It may have a lot to do with the shortcomings of the English language, but love remains an unspeakably tricky subject to talk about, in fiction and non-fiction alike. Sex is fairly easy to write about, because there’s plenty of describable stuff going on there – your main risk is that it will get dull. Sex described on a page can be startlingly un-erotic. The emotional side is a lot more awkward. Rare is the occasion when you can get away with ‘and then they fell in love with each other and that was all good’. Where love features in fiction, you end up trying to convey what it’s like, and here commences the problem.

Pretty much the only way to talk about love, is to talk about what it’s like. There’s very little direct language available for that heady rush of sentiment and the cocktail of chemicals underpinning it. In non-fiction you can talk about oxytocin, endorphins, bonding processes and other sensible sounding things. Readers of romance tend not to be impressed by this, not that I write romance very often…  So we talk about what love is like, borrowing the language of any activity that makes sense to us. “Your passion’s the furnace, her body’s the coal, and love is the steel to be tempered and pressed,” is a favourite of mine, from an Archie Fisher song. Mostly we talk about love only by talking about something else entirely. When talk about divine love depends on reference to human sexual love, that can all get decidedly weird…

With the non-fiction hat on, it’s possible to talk about what love does – how it affects our choices, interacts with compassion, inspiration and ethics. With this approach we don’t talk about love as an experience, but we may think about what it means in terms of what we do.

Poetry can get interesting, not least because it invites certain assumptions. A poem about love always looks like a poem about a person you are in love with, not an expression of the experience. I’ve had a few rounds of people assuming I’d written things about Tom that are much more about me. It is all too easy to mistake the inspiration of love for the experience of love. Whatever is inspired within me, is mine, and I have learned not to lay that on other people too much. At the same time, without someone inspiring me, certain kinds of inspiration do not happen at all. Inspiration and love run close together for me, and on the whole inspiration is much easier to talk about.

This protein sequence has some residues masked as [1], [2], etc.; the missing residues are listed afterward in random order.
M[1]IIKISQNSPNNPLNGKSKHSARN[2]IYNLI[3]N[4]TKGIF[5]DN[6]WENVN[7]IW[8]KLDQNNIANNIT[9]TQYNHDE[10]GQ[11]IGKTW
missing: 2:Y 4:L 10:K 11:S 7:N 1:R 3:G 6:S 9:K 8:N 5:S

Our capacity for love underpins our capacity for co-operation, which in turn makes much of what we do possible. It’s allegedly an almost universal experience, and yet we have no easy way of talking about it.

About Nimue Brown

Druid, author, dreamer, folk enthusiast, parent, polyamourous animist, ant-fash, anti-capitalist, bisexual steampunk. Drinker of coffee, maker of puddings. Exploring life as a Pagan, seeking good and meaningful ways to be, struggling with mental health issues and worried about many things. View all posts by Nimue Brown

2 responses to “Love

  • Aurora J Stone

    Yes, English is entirely not elegant when it comes to words for what love means and is to people. I love avacados. I love my husdand. I love my daughters. I love my cats. I love the land in which Iive. These are not the same experiences at all. They are as radically different as roller coasters and radishes. But we only have one word. Greek (at least Koine) has three, but still leaves out some things: Eros, Agape, Philia.

    Maybe because love for humans is so intensely personal and absolutely universal that we get into such a muddle. And maybe the only way to speak of it is in its results: physical, emotional, spiritual, psychological.

    And the challenge of the muse or inspiration of poetry is, as you say, very slippery, too. Yet we keep trying, because it is so important for us.

    I like what Rumi said: Love is fire. I am wood.

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